News Brief
(Photo by Sean Gallup/Getty Images)

Citing the Covid-19 epidemic, Saudi Arabia, has confined hundreds of African migrants in life-threatening conditions.

Report: African Migrants Are Dying In Saudi Coronavirus Centers

The Telegraph newspaper reveals that Saudi Arabia's government is holding hundreds of African migrants hostage in squalid conditions in a supposed bid to stop the coronavirus.

"My only crime is leaving my country in search of a better life. But they beat us with whips and electric cords as if we were murderers," says one of the African migrants currently being forced to live under torturous conditions, along with hundreds of others, in a coronavirus center in Saudi Arabia. An investigative report released by The Telegraph reveals that Saudi Arabia is keeping hundreds of African migrants—many young and of Ethiopian descent—in a center set up to curb the spread of the coronavirus pandemic.


Harrowing pictures, showing dozens of men, cramped together in various states of emaciation, taken with mobile phones were sent to The Telegraph by migrants held in these detention centers. Some other pictures showed some men revealing the welts on their backs from being beaten by the guards at the center, and a picture of a teenager who had hung himself, although unreleased, was among the fold.

In March, the government of Saudi Arabia deported nearly 3,000 Ethiopian migrant workers as it struggled to deal with the coronavirus outbreak. And while 200,000 migrants were also slated for deportation, they have since been rounded from different parts of Saudi Arabia and left to suffer under squalid conditions.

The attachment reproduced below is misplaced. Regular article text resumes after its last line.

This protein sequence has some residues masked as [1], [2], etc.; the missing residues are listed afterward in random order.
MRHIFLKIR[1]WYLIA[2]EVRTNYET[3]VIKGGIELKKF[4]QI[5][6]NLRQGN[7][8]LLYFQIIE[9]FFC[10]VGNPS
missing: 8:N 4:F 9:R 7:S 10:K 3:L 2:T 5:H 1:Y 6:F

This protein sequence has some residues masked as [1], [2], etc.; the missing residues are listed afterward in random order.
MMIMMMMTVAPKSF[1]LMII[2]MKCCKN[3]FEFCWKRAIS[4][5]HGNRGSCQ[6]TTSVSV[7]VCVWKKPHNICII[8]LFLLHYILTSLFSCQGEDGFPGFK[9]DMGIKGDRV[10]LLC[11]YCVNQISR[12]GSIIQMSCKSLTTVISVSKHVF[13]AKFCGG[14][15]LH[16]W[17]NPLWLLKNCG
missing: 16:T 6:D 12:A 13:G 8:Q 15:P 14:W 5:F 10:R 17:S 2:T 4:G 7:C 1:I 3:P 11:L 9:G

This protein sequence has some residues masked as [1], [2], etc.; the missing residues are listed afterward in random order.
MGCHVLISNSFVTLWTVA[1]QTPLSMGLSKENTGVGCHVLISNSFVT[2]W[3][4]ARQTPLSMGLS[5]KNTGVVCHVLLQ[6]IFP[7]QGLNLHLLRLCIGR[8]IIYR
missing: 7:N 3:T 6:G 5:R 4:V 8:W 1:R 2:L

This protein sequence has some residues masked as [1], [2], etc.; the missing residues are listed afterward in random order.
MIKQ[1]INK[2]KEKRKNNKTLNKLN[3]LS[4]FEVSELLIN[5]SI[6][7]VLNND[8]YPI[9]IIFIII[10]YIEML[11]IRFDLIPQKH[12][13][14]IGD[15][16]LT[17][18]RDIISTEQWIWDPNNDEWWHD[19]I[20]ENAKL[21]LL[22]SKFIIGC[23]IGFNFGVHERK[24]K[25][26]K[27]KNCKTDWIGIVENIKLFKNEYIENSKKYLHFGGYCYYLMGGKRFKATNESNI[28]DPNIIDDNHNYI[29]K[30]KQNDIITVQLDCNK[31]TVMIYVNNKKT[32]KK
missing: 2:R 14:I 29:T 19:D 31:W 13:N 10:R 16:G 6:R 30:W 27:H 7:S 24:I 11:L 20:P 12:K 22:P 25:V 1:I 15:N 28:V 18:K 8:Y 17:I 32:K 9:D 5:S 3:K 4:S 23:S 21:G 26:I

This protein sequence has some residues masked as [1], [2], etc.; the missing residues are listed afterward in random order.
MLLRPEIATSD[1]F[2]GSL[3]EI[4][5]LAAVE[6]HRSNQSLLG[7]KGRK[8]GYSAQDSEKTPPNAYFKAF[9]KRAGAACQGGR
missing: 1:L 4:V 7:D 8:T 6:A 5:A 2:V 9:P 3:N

The British newspaper was able to locate two of the centers, one in Al Shumaisi, and the other in Jazan, where this act, that has been described as modern slavery, has been taking place. With some migrants said to have been in these centers for up to four months, many international human rights bodies have condemned this act from one of the world's richest nations, who can afford to house migrants in better conditions.

The Telegraph reports now that the Saudi government has responded promising to look into the issue to ensure that "If facilities are found to be lacking, their needs will be addressed appropriately." There is no excuse for human beings to be treated this way and many have taken to social media to make that point.


Music

Listen to Tems' New EP 'If Orange Was A Place'

The buzzing Nigerian is also announcing her signing to Since '93/RCA Records and her placement as Apple Music's Up Next artist.

Tems is striking while the iron's hot and sharing her new 5-song EP, If Orange Was A Place.

The new release comes a few days after she dropped its lead single, "Crazy Tings," an addictive and bounce-heavy track produced by Ghanaian beatmaker GuiltyBeatz.

If Orange Was A Place also features a single guest appearance from American singer Brent Faiyaz — who lends his vocals to "Found" — and production from Jonah Christian. It was mixed and mastered by Spax.

The new EP comes alongside the news that Tems has signed to Since '93/RCA Records and been announced as Apple Music's latest Up Next artist.

Tems has been a highly-buzzing name in the last month with her feature on Drake's Certified Lover Boy, in which she appears on the song "Fountains," and for the massive popularity of her single alongside Wizkid, "Essence," which recently got a Justin Bieber remix.

Keep reading... Show less

get okayafrica in your inbox

popular.

Liya Wants to Stand Out

The rising Nigerian artist, who has been crowned the 'First Lady' of Davido's DMW label, tells us about how her life has changed and details her new Alari EP.